2. How? Businesses in a market economy decide how to produce goods and services.  3. For Whom? In a market economy, the people who have more money are able to buy more goods and services.

Command Economies

   Command Economy – An economic system in which the government decides what, when, and how much will be produced and distributed.

In a command economy, the government controls the factors of production and makes all decisions about their use.

The questions asked:  1. What? One person (often a dictator) or a group of government officials (a central planning committee) decides what products are needed based on what they believe is important.

  2. How? Since the government owns all means of production, it runs all businesses.

3. For Whom? The government decides who will receive what is produced and in theory, wealth is shared equally among all people.

Mixed Economies

  No economy is purely a traditional, market, or command economy; for example, the United States is considered a mixed economy with leanings toward a market economy.

Since all economies in the world are considered mixed, a meaningful economic classification depends on how much a government interferes with the free market, based on the three political philosophies:    Capitalism Socialism Communism


  Capitalism is the same as free enterprise, characterized by marketplace competition and private ownership of businesses.

The political system frequently associated with capitalism is democracy, the belief that political power should be in the hands of the people and that government and economy should be run based on the decisions of the people.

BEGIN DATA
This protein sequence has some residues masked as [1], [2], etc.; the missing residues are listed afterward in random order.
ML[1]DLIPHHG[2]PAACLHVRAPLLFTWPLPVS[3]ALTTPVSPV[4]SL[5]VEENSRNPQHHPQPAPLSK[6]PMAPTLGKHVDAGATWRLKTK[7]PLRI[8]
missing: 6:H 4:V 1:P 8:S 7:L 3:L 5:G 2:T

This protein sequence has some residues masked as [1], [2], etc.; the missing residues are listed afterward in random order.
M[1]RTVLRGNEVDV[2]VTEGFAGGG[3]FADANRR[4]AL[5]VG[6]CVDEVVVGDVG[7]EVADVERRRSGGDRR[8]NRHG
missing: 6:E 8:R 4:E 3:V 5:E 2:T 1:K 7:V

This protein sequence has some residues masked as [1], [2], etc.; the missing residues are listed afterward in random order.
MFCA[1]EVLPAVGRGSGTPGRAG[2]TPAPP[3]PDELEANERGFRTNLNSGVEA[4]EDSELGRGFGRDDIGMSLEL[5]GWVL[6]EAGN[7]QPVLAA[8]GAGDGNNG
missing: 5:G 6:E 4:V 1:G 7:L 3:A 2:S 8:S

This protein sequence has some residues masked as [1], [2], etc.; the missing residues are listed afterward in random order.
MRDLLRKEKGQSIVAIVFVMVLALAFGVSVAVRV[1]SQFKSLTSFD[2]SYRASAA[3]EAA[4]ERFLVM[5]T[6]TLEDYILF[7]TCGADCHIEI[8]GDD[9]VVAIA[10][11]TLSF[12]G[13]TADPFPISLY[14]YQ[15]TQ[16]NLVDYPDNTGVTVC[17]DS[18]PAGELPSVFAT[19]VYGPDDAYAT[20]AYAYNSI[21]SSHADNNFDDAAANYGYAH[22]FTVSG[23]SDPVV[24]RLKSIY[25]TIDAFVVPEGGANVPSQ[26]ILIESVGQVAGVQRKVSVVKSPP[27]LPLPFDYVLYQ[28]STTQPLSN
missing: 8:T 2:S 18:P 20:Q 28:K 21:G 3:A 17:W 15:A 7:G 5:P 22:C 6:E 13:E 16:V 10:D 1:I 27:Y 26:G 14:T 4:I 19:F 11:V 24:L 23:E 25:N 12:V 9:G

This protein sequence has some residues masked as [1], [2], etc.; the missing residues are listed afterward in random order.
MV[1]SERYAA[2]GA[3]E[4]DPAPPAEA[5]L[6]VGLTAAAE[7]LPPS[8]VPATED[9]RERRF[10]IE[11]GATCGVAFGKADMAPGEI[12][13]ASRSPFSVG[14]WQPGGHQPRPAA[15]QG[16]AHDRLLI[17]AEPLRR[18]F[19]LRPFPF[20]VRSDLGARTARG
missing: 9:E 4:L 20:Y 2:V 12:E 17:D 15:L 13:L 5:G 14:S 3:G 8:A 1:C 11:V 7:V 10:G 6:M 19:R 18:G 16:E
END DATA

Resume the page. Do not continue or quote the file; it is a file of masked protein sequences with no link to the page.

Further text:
Examples: United States, Japan


   Communism is a social, political and economic philosophy in which an authoritarian government controls factors of production and gives no private ownership of property or capital to the people.

In a communist country, jobs are assigned to the people, schooling and housing is decided for people, medical care is free and there is little or no economic freedom given to the people.

Very few communist countries are left in the world today as most communist economies have collapsed in the past.

Examples: Cuba, North Korea, Vietnam, Laos, China


   Socialism originally referred to systems on their way toward communism, but today, most socialist countries have democratic political institutions with a goal to meet basic needs for all with some government involvement.

Socialist countries have a tendency to have social services for everyone, such as medical care, pensions, elderly care and education, usually offset by high taxes.

The government runs key industries such as utilities, transportation and banking.

Examples: Canada, Germany, Sweden

Economies in Transition

     The Soviet Union and most Eastern European countries have moved toward global market economies and democratic forms of government.

Privatization of businesses from the government to the people generates much needed revenue for the governments and shows commitment to moving toward market systems.

Today, many socialist countries are privatizing in order to help balance their budgets as social service costs rise.

Example: Great Britain sold most of its utility companies, as well as British Airways, to private companies.

Developing economies are mostly poor countries that are trying to develop infrastructure and prosperity.